ASEAN finalizing South China Sea pact with China
JAKARTA – Southeast Asian foreign ministers vowed to finalize negotiations with China over a proposed pact aimed at preventing conflicts in the disputed South China Sea in their annual retreat yesterday in Indonesia’s capital.
In the final session of their two-day meeting, the ministers from the Association of Southeast Asian Nations (ASEAN) also agreed to unite in their approach to implement a five-step agreement made in 2021 between ASEAN leaders and Myanmar’s military leader, Senior Gen. Min Aung Hlaing, that seeks to end that country’s worsening crisis.
China and the ASEAN member-states, which include four rival claimants to territories in the South China Sea, have been holding sporadic talks for years on a “code of conduct,” a set of regional norms and rules aimed at preventing a clash in the disputed waters.
Indonesian Foreign Minister Retno Marsudi said that Indonesia, this year’s ASEAN chair, is ready to host more rounds of negotiations over the proposed pact, the first of which will be held in March. She said ASEAN members are committed to concluding the discussions “as soon as possible.”
“Members are also committed to promote implementation of a declaration of conduct,” Marsudi added.
Marsudi did not elaborate, but in the past, China has accused Washington of meddling in what it calls an Asian dispute.
Sidharto Suryodipuro, head of ASEAN Cooperation at Indonesia’s Foreign Ministry, told reporters in Jakarta that ASEAN member-states will push negotiations this year and explore new approaches.
“All of us agreed that it has to be an effective implementable in accordance with international law, and the code of conduct must fulfill this criteria,” Suryodipuro said, adding that Indonesia is going to involve more countries besides China in the negotiation process.
“It’s an exploratory stage. We don’t know what shape it will take, but as you know negotiation is a key process that is something we intend to intensify,” he said.
China has come under intense criticism for its militarization of the strategic waterway but says it has the right to build on its territories and defend them at all costs.
Vietnam, one of the four ASEAN claimant states, has been vocal in expressing concerns over China’s transformation of seven disputed reefs into man-made islands, including three with runways, which now resemble small cities armed with weapons systems.
ASEAN members Cambodia and Laos, both Chinese allies, have opposed the use of strong language against Beijing in the disputes.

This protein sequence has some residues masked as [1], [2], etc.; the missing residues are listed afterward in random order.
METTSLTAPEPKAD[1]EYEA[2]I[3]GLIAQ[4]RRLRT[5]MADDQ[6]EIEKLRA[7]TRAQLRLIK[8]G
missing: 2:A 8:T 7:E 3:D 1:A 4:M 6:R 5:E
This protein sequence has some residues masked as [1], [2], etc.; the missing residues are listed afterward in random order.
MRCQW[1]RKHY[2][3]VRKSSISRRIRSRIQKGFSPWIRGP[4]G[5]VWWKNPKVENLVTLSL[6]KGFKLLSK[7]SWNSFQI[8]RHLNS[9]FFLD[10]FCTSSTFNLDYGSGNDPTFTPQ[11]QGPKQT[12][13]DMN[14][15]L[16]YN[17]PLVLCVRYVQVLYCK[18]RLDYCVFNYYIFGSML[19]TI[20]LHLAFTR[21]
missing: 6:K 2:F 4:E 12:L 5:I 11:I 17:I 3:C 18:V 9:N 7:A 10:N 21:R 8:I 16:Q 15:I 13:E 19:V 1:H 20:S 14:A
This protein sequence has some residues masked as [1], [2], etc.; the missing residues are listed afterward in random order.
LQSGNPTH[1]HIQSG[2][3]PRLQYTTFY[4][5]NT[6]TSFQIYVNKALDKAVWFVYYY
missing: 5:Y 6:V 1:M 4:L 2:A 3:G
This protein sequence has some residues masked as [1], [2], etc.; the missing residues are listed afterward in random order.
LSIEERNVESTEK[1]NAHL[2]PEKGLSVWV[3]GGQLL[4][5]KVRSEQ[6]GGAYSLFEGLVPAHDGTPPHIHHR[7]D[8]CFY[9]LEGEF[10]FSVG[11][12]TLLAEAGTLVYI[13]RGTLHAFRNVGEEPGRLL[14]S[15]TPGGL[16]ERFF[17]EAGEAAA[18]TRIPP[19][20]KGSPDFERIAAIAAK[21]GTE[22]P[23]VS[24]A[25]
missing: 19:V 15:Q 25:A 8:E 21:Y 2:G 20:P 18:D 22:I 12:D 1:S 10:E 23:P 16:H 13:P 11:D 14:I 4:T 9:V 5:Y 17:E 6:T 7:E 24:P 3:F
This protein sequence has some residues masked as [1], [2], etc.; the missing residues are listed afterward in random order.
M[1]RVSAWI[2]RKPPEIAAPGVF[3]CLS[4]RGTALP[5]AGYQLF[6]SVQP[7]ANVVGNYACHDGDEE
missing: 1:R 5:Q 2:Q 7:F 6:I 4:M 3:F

Indonesia is not among the governments challenging China’s claim to virtually the entire South China Sea but expressed opposition after China claimed part of Indonesia’s exclusive economic zone in the northern region of the Natuna Islands.
The edge of the exclusive economic zone overlaps with Beijing’s unilaterally declared “nine-dash line” demarking its claims in the South China Sea.
On the Myanmar issue, Marsudi told a news conference yesterday that ASEAN foreign ministers reiterated the urgent need for Myanmar’s military junta to implement the five-point consensus, saying it is “very important for ASEAN.”
On Friday, the ministers urged Myanmar’s military rulers to reduce violence and allow unhindered delivery of humanitarian aid to pave the way for a national dialogue aimed at ending the crisis.
Myanmar is also an ASEAN member, but its foreign minister was excluded from Friday’s annual ministers’ retreat because of his country’s failure to implement the five-step consensus.
Marsudi said the ministers agreed that an inclusive national dialogue “is key to finding a peaceful resolution to the situation in Myanmar” and that reducing violence and providing humanitarian assistance are “paramount for building trust and confidence.”
She said the lack of progress in Myanmar “tests our credibility” as a group, and that ASEAN’s efforts toward peace would be coordinated with those of other countries and the United Nations.
Myanmar’s military leader promised in the five-point agreement to allow a special ASEAN envoy to meet with jailed ousted leader Aung San Suu Kyi and others to foster a dialogue aimed at easing the crisis, set off by the military’s seizure of power two years ago.
But Myanmar refused to let an ASEAN envoy meet with Suu Kyi last year, resulting in Min Aung Hlaing’s exclusion from an ASEAN summit last November.
“The public should expect that Indonesia could provide fresh air for finding a political solution to the worsening conflict in Myanmar,” said Dinna Prapto Raharja, an international relations analyst from Synergy Policies, an independent think tank.
“The fragmentation of power in Myanmar is worse and so managing the violence has become more complex,” she said.